Professional Development
Business development / Entrepreneurs / Food and drink / POC in Tech / Startups

Cheesy pivot: How this UD grad went from engineering to full-time comfort food entrepreneur

Myles Powell was sure he wanted to go into civil engineering — until he wasn't. Fortunately, what he learned as an technologist helped him build his mac and cheese business, 8 Myles.

Myles Powell, founder of 8 Myles. (Courtesy photo)

This is How I Got Here, a series where we chart the career journeys of technologists. Want to tell your story? Get in touch.

You may have grabbed a box or two of 8 Myles frozen mac and cheese during a Target or Whole Foods run this year without even knowing about its local ties.

The brand is named after its founder, Myles Powell, a University of Delaware grad who earned a civil engineering degree, then spent several years working as an engineer before pivoting into the frozen foods space.

When he chose his major at UD, Powell says he was completely sure that engineering was what we wanted to do with the rest of his life. After landing his first engineering job post-graduation, though, something felt off.

“I was really excited about getting a full-time job, but deep down I felt like something was missing,” Powell told “The second day on the job I said, you know, there’s no way I’m doing this for 40 years. It just doesn’t feel right.”

He’d had an inkling that he was interested in running his own company enough that he minored in business while at UD (he has since also earned an MBA). Before long, he gave in to his yearning to be an entrepreneur by starting a side business — what would evolve into 8 Myles — in 2015.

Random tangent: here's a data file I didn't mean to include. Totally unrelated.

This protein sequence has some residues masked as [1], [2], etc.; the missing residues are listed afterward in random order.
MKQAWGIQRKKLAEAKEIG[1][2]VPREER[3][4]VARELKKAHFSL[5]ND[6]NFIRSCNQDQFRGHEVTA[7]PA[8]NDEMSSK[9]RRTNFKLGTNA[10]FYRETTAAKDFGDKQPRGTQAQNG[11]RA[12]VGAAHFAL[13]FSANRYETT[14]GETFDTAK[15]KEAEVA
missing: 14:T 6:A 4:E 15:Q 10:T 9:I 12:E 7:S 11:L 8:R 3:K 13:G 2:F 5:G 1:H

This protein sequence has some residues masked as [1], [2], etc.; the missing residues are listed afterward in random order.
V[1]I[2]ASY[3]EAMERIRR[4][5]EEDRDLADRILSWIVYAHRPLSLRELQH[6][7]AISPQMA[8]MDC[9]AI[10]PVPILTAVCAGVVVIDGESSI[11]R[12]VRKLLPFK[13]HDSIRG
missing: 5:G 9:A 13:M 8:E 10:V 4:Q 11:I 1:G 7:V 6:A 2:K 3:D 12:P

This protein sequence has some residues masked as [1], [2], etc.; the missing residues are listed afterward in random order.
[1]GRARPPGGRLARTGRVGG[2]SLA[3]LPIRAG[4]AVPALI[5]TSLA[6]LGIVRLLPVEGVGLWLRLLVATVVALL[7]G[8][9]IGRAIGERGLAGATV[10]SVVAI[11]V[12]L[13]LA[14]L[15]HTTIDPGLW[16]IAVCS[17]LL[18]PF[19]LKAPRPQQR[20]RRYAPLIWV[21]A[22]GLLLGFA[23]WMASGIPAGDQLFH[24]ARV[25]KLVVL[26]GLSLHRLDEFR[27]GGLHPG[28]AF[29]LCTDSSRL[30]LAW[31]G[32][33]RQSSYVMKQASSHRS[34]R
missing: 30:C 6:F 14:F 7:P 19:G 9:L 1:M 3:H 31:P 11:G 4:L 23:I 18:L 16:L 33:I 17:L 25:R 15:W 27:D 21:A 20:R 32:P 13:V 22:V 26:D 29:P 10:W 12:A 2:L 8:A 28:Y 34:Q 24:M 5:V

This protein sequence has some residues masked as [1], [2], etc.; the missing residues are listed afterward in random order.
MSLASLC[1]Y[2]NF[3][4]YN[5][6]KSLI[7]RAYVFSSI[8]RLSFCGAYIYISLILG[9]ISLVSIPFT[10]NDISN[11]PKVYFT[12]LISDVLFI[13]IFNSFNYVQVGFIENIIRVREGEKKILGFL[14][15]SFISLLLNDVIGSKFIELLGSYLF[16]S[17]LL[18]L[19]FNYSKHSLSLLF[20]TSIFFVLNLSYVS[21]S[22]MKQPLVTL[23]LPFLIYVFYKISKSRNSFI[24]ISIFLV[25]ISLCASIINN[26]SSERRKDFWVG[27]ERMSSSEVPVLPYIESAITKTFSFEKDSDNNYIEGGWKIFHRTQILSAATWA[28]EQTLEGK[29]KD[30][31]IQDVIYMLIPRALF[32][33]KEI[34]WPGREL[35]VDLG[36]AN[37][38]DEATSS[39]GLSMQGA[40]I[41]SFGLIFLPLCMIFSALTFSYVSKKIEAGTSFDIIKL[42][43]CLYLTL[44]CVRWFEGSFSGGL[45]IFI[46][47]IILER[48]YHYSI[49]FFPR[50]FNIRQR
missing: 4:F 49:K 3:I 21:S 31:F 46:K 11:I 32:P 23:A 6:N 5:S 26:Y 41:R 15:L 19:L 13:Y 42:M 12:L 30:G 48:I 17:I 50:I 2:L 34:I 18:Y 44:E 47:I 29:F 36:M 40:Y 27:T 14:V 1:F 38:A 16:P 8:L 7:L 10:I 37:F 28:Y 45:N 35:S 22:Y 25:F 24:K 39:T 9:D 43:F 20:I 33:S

At the time, he wasn’t selling prepared meals. The business started out selling BBQ sauce. At the time, he was living in Pennsylvania, selling his unique sauces at farmer’s markets and events. People were buying the sauce, but he noticed that vendors who sold food that could be eaten right away did well more business than vendors who sold pantry food products.

“I was doing OK,” he said. “But not like that.”

The homey macaroni and cheese was introduced as a vehicle for people to taste the sauces (even now, 8 Myles’ three macaroni and cheese products include BBQ and buffalo flavors). It was something more substantial than a simple sauce sampling that would bring people to the table. Macaroni and cheese wasn’t the only food he tried, but it was the most popular, with people asking where they could buy it any time he served it.

“After hearing that over and over again, the lightbulb clicked,” Powell said. “‘Maybe this is going to be what will actually carry the company.’ As soon as I started selling it, it felt like a better fit.”

He decided to relocate to DC and focus on a food business.

Engineering challenged me so much. I love that feeling of overcoming struggle, and that's engineering in a nutshell. Small business is like the ultimate challenge.

“I moved to DC because I wanted to be in a larger environment — more food-friendly for small businesses,” he said. “When I quit [the engineering job] and went full time, I wasn’t focused like I should have been, or I was focusing on the wrong stuff. I also didn’t realize how expensive DC was at the time.”